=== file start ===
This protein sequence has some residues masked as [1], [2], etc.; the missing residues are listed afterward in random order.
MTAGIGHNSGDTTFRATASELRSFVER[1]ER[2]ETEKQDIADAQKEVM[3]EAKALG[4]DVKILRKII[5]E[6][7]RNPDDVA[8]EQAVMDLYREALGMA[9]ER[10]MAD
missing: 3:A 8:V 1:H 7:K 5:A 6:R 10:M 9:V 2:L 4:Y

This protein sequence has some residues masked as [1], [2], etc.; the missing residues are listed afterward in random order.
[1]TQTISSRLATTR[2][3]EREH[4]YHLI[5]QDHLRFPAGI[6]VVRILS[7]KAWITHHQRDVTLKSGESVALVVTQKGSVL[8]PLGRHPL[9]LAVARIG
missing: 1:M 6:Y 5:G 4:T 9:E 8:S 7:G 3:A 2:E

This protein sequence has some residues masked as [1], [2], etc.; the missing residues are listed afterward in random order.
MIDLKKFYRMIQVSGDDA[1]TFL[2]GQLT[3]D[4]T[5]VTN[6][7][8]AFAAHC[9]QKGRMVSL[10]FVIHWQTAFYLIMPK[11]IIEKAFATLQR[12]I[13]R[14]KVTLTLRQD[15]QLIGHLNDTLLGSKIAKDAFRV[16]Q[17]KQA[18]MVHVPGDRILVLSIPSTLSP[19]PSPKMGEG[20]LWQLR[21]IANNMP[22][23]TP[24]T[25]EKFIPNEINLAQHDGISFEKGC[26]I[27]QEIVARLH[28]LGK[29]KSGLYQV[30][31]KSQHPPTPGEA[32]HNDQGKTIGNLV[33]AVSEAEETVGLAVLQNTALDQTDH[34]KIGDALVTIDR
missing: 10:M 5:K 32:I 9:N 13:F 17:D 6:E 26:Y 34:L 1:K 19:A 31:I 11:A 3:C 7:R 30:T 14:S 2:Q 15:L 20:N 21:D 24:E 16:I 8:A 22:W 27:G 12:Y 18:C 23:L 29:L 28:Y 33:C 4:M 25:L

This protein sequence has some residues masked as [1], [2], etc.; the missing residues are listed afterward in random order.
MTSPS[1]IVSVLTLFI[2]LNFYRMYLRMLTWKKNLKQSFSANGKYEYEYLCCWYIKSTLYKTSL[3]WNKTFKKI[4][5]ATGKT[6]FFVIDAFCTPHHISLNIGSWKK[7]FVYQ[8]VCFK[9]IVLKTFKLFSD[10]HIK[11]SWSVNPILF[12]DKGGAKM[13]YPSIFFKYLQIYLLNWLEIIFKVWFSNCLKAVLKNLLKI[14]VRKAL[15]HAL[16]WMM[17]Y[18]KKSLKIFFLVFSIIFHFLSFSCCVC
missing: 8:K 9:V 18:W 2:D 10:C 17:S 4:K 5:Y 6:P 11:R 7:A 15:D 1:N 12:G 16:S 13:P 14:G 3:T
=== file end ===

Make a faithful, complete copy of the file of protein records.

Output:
This protein sequence has some residues masked as [1], [2], etc.; the missing residues are listed afterward in random order.
MTAGIGHNSGDTTFRATASELRSFVER[1]ER[2]ETEKQDIADAQKEVM[3]EAKALG[4]DVKILRKII[5]E[6][7]RNPDDVA[8]EQAVMDLYREALGMA[9]ER[10]MAD
missing: 3:A 8:V 1:H 7:K 5:A 6:R 10:M 9:V 2:L 4:Y

This protein sequence has some residues masked as [1], [2], etc.; the missing residues are listed afterward in random order.
[1]TQTISSRLATTR[2][3]EREH[4]YHLI[5]QDHLRFPAGI[6]VVRILS[7]KAWITHHQRDVTLKSGESVALVVTQKGSVL[8]PLGRHPL[9]LAVARIG
missing: 1:M 6:Y 5:G 4:T 9:E 8:S 7:G 3:A 2:E

This protein sequence has some residues masked as [1], [2], etc.; the missing residues are listed afterward in random order.
MIDLKKFYRMIQVSGDDA[1]TFL[2]GQLT[3]D[4]T[5]VTN[6][7][8]AFAAHC[9]QKGRMVSL[10]FVIHWQTAFYLIMPK[11]IIEKAFATLQR[12]I[13]R[14]KVTLTLRQD[15]QLIGHLNDTLLGSKIAKDAFRV[16]Q[17]KQA[18]MVHVPGDRILVLSIPSTLSP[19]PSPKMGEG[20]LWQLR[21]IANNMP[22][23]TP[24]T[25]EKFIPNEINLAQHDGISFEKGC[26]I[27]QEIVARLH[28]LGK[29]KSGLYQV[30][31]KSQHPPTPGEA[32]HNDQGKTIGNLV[33]AVSEAEETVGLAVLQNTALDQTDH[34]KIGDALVTIDR
missing: 10:M 5:K 32:I 9:N 13:F 17:D 6:E 26:Y 34:L 1:K 19:A 31:I 11:A 3:C 7:R 30:T 14:S 2:Q 15:L 20:N 21:D 24:E 16:I 8:A 22:W 27:G 12:Y 18:C 23:L 29:L 28:Y 33:C 4:M 25:L

This protein sequence has some residues masked as [1], [2], etc.; the missing residues are listed afterward in random order.
MTSPS[1]IVSVLTLFI[2]LNFYRMYLRMLTWKKNLKQSFSANGKYEYEYLCCWYIKSTLYKTSL[3]WNKTFKKI[4][5]ATGKT[6]FFVIDAFCTPHHISLNIGSWKK[7]FVYQ[8]VCFK[9]IVLKTFKLFSD[10]HIK[11]SWSVNPILF[12]DKGGAKM[13]YPSIFFKYLQIYLLNWLEIIFKVWFSNCLKAVLKNLLKI[14]VRKAL[15]HAL[16]WMM[17]Y[18]KKSLKIFFLVFSIIFHFLSFSCCVC
missing: 8:K 9:V 18:W 2:D 10:C 17:S 4:K 5:Y 6:P 11:R 7:A 15:D 1:N 12:G 16:S 13:P 14:G 3:T